Unless you are sure your state allows passing a slow-moving vehicle on the left side in a no-passing zone, be patient and stay behind. Also remember that most states require you to keep a certain distance to bicyclists, which makes passing in the same lane difficult and hazardous, if not impossible and illegal.

      When this subject appears on DMV tests, the answer is usually that you can’t!

  3. @fraziercolby: Colorado Revised Statutes Title 42 Vehicles and Traffic ยง 42-4-1005 leaves one option to fight the insurance agent’s claim! If signs or markings are in place to define a no-passing zone such signs or markings must be clearly visible to an ordinarily observant person. If it can be argued that signs or markings weren’t clearly visible, you should fight back.

  4. Can you be pulled over just by your tire touching the yellow line but not ever crossing it?

    • No.

      Solid yellow lines prohibit passing another vehicle by driving to the left of the line. Laws typically say something like “on the left side of any pavement striping designed to mark a no-passing zone”.

      • fraziercolby8@gmail.com February 27, 2019 at 3:21 pm

        I recently got pulled over and ticketed in Colorado for “passing on left while prohibited by markings”. I went to pass a vehicle with dashed yellow on my side which we are allowed to do and the vehicle sped up causing me to return into my lane after passing over a double yellow. Was I ticketed wrongly? I mean how do you really know the double yellow is coming to return to your lane in time..

      • You were driving on the left side of the road within an area marked with a double yellow line (a no-passing zone). I would say that the ticket is correct.

        Double yellow lines are found in locations where passing is hazardous (close to curves and hills, just to mention the most common places). By scanning the road ahead most of these places should be easy to spot. Which should be enough to discourage the careful driver to start passing.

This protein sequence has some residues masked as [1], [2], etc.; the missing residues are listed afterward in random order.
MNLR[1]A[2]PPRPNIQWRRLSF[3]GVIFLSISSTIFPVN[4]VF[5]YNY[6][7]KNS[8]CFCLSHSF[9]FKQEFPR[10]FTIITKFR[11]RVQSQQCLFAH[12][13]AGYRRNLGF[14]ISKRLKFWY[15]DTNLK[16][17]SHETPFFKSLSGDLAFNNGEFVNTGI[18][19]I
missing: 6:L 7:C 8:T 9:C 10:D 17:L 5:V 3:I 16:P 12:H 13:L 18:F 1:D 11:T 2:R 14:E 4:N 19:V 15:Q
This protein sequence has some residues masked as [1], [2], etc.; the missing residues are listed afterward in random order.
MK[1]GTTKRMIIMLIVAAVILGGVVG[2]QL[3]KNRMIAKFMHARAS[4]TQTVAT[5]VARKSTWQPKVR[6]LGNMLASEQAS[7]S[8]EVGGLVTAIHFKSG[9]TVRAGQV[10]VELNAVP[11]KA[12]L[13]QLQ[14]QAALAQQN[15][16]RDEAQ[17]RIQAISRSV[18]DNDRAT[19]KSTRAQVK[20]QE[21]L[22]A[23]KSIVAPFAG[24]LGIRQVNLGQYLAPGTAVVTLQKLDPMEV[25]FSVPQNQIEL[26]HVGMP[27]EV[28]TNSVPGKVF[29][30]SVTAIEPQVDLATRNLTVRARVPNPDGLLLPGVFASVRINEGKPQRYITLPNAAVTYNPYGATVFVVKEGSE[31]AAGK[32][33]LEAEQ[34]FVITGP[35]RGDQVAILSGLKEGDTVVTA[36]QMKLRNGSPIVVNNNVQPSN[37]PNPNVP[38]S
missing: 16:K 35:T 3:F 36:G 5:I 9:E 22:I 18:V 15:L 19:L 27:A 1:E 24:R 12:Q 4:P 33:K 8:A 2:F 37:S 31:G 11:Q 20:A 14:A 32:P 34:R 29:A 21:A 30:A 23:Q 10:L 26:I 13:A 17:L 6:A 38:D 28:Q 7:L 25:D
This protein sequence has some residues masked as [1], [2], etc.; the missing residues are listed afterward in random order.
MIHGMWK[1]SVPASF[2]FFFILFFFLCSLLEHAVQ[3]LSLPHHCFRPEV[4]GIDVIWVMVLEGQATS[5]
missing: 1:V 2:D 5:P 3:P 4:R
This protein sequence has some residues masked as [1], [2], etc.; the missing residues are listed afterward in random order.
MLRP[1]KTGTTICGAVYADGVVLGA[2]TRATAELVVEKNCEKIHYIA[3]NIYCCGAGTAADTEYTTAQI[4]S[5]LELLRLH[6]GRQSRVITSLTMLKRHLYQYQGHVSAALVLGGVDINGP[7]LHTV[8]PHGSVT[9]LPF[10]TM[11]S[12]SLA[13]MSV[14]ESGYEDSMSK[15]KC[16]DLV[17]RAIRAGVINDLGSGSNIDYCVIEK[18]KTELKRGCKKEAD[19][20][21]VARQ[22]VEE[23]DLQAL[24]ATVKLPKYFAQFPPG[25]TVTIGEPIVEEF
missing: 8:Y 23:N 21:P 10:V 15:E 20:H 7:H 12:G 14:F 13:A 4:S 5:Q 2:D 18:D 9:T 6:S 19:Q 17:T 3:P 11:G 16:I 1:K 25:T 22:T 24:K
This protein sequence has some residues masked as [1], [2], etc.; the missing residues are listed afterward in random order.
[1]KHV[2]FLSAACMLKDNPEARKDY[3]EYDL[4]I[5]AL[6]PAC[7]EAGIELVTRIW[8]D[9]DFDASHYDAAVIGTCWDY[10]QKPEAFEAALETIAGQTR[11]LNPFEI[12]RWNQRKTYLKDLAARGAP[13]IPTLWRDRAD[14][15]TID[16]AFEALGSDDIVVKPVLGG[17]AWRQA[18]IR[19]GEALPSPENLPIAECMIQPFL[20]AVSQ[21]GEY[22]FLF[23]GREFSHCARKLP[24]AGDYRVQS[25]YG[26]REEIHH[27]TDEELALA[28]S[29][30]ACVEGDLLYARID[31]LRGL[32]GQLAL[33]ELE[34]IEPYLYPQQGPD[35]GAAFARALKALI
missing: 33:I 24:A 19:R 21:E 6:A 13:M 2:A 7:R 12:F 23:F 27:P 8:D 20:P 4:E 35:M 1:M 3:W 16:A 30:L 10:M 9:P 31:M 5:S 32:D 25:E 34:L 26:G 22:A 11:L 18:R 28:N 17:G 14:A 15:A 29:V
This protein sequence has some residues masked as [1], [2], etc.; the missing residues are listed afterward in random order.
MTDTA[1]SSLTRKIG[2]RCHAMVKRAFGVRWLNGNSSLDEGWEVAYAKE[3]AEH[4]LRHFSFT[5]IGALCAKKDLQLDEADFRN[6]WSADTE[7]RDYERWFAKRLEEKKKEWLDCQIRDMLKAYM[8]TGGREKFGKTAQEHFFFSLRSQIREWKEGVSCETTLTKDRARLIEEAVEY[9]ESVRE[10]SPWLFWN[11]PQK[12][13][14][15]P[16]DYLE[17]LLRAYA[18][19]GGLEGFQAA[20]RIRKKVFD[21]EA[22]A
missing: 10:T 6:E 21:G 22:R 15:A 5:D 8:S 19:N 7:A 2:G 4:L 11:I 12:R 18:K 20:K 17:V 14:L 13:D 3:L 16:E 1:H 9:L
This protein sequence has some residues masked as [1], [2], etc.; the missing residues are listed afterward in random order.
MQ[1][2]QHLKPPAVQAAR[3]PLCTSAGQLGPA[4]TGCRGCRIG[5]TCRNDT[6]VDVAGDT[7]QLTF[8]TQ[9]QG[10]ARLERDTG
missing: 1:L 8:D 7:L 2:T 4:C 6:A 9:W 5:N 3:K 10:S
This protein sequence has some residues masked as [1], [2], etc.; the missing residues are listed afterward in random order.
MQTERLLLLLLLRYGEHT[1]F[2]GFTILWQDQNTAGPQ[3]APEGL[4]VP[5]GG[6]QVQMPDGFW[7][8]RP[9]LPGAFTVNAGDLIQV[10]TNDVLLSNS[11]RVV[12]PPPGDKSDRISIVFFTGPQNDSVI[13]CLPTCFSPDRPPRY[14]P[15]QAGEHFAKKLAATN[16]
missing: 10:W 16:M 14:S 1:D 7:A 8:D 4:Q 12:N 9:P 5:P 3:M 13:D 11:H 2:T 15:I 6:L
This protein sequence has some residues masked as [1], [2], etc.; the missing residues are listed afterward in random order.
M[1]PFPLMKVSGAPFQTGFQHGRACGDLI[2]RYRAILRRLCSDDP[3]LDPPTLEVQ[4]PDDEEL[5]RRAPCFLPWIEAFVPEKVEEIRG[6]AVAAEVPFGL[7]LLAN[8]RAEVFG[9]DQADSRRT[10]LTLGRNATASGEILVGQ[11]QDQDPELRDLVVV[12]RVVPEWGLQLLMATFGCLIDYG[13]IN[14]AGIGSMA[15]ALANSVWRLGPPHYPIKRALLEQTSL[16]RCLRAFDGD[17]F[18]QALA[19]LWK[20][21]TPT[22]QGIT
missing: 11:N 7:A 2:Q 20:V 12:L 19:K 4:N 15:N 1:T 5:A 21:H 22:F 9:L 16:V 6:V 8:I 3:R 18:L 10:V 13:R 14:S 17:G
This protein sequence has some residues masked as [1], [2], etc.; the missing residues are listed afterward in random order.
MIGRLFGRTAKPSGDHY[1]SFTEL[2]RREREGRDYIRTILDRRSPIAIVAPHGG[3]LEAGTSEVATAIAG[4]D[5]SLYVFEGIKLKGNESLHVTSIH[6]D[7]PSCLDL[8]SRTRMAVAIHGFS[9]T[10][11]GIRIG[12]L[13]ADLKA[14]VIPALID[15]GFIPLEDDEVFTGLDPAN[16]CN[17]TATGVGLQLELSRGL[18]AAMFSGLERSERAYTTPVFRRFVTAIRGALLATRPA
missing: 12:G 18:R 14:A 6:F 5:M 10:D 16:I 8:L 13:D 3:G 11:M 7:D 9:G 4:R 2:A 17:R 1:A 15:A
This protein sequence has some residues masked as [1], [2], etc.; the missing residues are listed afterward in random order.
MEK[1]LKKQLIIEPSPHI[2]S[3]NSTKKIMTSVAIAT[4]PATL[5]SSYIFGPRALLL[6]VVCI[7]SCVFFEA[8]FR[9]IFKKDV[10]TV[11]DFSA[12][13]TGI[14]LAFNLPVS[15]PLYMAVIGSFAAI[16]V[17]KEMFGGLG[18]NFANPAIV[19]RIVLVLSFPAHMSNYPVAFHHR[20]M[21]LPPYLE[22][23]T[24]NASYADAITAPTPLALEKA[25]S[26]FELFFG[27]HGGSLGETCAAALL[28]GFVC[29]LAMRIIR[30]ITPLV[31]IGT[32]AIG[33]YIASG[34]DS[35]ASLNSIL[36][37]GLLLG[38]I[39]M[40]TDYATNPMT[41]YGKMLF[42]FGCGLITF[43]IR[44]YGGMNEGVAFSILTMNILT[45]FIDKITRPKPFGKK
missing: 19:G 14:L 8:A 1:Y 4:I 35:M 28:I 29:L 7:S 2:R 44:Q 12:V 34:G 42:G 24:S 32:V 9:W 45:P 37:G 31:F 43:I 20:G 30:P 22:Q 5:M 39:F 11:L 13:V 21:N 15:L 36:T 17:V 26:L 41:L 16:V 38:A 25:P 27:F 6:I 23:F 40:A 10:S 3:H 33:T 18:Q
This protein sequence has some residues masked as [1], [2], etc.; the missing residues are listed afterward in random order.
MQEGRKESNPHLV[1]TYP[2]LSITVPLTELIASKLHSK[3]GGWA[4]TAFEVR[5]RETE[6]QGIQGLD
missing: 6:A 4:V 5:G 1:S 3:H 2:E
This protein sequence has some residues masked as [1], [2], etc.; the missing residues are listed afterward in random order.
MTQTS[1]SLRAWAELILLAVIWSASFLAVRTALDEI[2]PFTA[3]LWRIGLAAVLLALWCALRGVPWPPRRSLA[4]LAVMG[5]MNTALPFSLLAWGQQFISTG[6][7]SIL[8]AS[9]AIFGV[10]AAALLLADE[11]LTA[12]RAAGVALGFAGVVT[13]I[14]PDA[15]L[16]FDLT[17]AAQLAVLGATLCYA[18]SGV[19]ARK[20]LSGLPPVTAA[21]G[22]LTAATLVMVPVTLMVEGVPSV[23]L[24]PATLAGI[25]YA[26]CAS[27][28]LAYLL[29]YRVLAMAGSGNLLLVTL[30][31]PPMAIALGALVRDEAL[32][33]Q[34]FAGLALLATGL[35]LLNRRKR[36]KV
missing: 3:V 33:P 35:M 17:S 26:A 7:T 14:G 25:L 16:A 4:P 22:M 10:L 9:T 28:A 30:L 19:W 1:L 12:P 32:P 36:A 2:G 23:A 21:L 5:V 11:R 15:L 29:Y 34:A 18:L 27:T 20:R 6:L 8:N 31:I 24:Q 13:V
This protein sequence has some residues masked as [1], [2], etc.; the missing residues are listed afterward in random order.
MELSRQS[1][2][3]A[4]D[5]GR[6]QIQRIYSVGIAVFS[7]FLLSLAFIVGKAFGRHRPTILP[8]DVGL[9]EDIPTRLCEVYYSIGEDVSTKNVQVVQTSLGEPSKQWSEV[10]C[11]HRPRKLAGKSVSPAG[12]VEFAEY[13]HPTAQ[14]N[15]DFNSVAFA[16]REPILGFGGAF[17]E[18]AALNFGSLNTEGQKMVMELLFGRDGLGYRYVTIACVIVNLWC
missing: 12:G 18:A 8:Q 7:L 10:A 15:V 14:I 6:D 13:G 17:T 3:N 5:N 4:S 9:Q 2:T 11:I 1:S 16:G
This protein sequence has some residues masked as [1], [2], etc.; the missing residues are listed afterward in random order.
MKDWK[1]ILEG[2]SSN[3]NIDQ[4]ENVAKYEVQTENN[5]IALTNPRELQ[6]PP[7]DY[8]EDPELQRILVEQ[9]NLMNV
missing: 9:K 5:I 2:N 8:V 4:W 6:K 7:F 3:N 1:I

Often, you can also see the yellow pennant no-passing sign on left side of the road as an extra alert of the no-passing zone. When you see this sign from a distance, or when you start passing, it can help you determine if you have sufficient distance ahead to complete a pass or not.

        It is always your responsibility to make sure you can pass the other vehicle safely and return to the appropriate lane before a no-passing zone. You cannot assume other drivers will keep their speed, slow down, or make room – even if that is common courtesy and sometimes also required by state law.

  5. Can I turn into a business even if it’s a double yellow line?

    • A double yellow line marks a two-direction no-passing zone. The line prohibits passing for traffic traveling in either direction. It does not prohibit crossing the line when making a left turn. (Manual on Uniform Traffic Control Devices.)

      The Uniform Vehicle Code, which acts as a model law, recommends that state law shall not be construed as prohibiting the crossing of the center line in making a left turn into or from an alley, private road or driveway.

  6. A double solid yellow line means no overtaking or U Turn is normally allowed unless an exception is posted

  7. should say broken white lines re: lane seperator in same direction not just leave the choice as white lines too arbitrary / ambiguous.

    • Not really sure what white has to do with the above (yellow lines). However, traffic going in the same direction is separated by white lines. They can be broken, solid or double – not just broken.